Australia: Commissioner of Taxation v Park: Garnishee powers and registered mortgages in Australia

Last Updated: 14 January 2013
Article by Michael Gill

The Full Court of the Federal Court of Australia has handed down the appeal decision in Commissioner of Taxation v Park [2012] FCAFC 122, a case that raised some eyebrows because the court found a garnishee notice issued by the Commissioner of Taxation pursuant to section 260-5 of Schedule 1 of the Taxation Administration Act 1953 (Cth) had priority over the rights of a mortgagee to the proceeds of sale from the secured property.

The central question, however is this: does the decision mark a considerable change in the law, or does the case turn on its specific facts?

The facts

The taxpayer was the registered owner of real property located in Queensland, over which two mortgages were registered. The taxpayer was indebted to the Commonwealth for unpaid tax and interest in an amount of approximately AU$75,508.64.

A contract for the sale of the property was entered into by the taxpayer for an amount of AU$1,675 million (insufficient to satisfy the amounts owed to both the first and second mortgagees). Prior to the sale settling, the Commissioner served a garnishee notice on the purchasers and their solicitors, requiring the amount of the tax debt to be paid to the Commissioner.

At settlement of the sale, the first mortgagee provided a release of its mortgage and was paid in full. The second mortgagee provided a release of mortgage on the basis that:

  • The amount claimed by the Commissioner was paid into its lawyer's trust account pending determination of the Commissioner's entitlement; and
  • It received the balance of the proceeds of sale, in partial satisfaction of its second mortgage debt.

Thereafter, the taxpayer became a bankrupt and the second mortgagee assigned its interest in the amount claimed by the Commissioner to the trustee in bankruptcy.

The Court's decision

The Commissioner argued that the moneys paid by the purchasers were owed at all times to the taxpayer and were, therefore, payable to the Commissioner in accordance with the garnishee notice.

The majority of the Full Court of the Federal Court held that the second mortgagee's mortgage was over the freehold interest in the property only and did not extend to an equitable charge over the proceeds of sale. Accordingly, because the Commissioner's notice required the purchasers to settle, in part, the amount owed to the taxpayer by way of payment to the Commonwealth against the taxpayer's debt, the Commissioner was entitled to the moneys held in court.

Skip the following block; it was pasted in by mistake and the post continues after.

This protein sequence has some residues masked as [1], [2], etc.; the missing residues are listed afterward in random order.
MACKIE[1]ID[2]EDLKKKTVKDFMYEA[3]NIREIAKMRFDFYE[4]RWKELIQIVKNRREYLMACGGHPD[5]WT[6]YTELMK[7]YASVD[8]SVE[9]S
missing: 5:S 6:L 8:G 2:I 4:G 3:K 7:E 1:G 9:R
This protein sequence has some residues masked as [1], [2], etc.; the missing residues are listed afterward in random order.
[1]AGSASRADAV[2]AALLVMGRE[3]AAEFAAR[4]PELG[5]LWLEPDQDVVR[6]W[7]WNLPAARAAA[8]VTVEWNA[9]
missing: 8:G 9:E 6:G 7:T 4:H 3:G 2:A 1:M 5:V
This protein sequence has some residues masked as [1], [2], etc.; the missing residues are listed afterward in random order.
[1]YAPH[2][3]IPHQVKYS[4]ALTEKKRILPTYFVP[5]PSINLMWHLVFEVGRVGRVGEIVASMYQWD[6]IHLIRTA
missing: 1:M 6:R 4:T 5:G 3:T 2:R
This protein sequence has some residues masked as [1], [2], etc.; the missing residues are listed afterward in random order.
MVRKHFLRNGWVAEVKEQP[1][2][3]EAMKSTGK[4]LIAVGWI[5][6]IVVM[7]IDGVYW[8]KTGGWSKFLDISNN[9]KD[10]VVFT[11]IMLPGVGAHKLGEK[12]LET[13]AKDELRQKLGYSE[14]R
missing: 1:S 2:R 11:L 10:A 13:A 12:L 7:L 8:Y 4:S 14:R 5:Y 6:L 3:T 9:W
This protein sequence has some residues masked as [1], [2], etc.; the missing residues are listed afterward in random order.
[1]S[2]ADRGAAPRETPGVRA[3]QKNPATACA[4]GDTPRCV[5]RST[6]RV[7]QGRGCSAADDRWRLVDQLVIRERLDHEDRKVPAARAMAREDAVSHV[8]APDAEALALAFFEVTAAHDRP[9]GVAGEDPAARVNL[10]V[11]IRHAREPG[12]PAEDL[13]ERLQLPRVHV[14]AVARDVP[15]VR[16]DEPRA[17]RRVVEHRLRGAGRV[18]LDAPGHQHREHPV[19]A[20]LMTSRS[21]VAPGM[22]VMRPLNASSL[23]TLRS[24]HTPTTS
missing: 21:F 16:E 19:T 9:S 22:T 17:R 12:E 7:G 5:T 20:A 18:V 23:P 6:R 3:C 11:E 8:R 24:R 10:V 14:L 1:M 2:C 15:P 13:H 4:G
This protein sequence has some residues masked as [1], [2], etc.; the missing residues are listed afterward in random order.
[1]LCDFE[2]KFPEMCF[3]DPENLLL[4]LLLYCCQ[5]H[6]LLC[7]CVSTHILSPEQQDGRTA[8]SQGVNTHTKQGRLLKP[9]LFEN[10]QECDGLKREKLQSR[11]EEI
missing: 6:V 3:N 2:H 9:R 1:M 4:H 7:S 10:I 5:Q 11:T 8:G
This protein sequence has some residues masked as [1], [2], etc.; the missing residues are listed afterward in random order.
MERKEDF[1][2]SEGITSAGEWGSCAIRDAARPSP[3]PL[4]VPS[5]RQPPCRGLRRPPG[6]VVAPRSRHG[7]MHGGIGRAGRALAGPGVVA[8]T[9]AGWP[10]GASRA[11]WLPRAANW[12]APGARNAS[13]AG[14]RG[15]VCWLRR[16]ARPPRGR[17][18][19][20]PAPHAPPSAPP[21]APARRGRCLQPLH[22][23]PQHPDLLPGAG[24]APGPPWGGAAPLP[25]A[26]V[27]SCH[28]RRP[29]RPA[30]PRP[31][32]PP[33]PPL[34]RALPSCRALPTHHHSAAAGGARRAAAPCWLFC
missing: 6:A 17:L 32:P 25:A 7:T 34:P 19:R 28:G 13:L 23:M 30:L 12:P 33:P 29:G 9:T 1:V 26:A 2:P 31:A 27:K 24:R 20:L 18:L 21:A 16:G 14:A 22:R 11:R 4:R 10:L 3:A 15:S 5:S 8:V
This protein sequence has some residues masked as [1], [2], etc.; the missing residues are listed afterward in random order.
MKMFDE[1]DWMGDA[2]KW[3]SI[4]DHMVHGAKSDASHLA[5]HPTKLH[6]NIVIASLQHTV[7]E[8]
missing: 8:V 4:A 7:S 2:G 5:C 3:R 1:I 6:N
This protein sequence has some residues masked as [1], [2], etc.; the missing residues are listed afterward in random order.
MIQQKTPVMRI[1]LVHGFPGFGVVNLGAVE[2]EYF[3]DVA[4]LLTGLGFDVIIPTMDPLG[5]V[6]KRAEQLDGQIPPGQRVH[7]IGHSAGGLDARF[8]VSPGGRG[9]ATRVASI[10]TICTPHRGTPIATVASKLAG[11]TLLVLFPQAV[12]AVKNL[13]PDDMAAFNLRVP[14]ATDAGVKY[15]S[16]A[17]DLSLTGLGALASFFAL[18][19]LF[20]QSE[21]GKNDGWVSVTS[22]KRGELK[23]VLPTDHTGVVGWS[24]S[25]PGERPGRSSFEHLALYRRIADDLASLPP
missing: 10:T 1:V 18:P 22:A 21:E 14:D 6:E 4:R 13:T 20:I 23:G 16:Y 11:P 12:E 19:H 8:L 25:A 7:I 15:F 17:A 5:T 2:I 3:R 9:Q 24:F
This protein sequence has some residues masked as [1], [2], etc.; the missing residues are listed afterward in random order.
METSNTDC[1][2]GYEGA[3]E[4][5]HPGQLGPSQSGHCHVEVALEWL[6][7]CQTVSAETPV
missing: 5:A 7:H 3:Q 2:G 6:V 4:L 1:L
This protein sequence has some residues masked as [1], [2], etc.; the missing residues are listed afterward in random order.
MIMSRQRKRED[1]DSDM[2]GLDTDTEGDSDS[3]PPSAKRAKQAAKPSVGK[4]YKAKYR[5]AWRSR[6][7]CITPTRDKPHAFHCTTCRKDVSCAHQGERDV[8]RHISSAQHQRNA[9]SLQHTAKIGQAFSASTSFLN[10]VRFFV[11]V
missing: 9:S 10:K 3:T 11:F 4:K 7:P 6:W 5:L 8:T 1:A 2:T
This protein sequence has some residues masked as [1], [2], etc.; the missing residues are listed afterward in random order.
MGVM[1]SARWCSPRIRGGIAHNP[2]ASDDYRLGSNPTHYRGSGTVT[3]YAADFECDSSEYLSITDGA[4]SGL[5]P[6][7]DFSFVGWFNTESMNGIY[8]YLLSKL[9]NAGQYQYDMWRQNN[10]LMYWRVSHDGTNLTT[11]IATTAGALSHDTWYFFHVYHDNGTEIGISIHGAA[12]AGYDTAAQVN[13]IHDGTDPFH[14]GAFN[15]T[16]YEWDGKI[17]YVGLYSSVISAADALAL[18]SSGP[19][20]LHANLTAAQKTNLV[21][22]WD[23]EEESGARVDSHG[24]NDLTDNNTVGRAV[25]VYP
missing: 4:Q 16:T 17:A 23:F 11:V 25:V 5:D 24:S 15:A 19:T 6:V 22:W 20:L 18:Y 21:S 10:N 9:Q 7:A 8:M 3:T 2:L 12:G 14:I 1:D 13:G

The Court came to this conclusion on the basis that the purchasers owed money to the taxpayer, not the second mortgagee. The Court noted that the purchasers may not have owed the taxpayer such moneys until she was able to convey unencumbered title to the purchasers, but that "there was never a point at which, in the words of Connolly J [in Tricontinental Corporation Ltd v Commissioner of Taxation [1988] 1 Qd R 474], the amount to be received from the purchasers was 'no longer in reality owing to the taxpayer but to the [mortgagee]'".

It is clear that the position would have been different had the second mortgagee refused to provide a release of its mortgage and exercised powers as mortgagee; in that case, the moneys would have been payable by the purchasers to the mortgagee rather than to the taxpayer. In those circumstances, the Commissioner's notice would not have been able to attach to the moneys. In providing a release of mortgage, the second mortgagee effectively compromised its claim.

The result in practice

The Court found that once a registered mortgage is released, the Commissioner's notice will attach to the moneys payable to the taxpayer and, accordingly, the Commissioner will be entitled to moneys to discharge the tax debt in priority to the mortgagee.

The decision appears to give priority to the Commissioner's garnishee notice over mortgagees, but, in reality, this case turned on its specific facts: in particular, the fact that the second mortgagee provided a release of its mortgage, thereby enabling moneys to be paid by the purchasers to the taxpayer.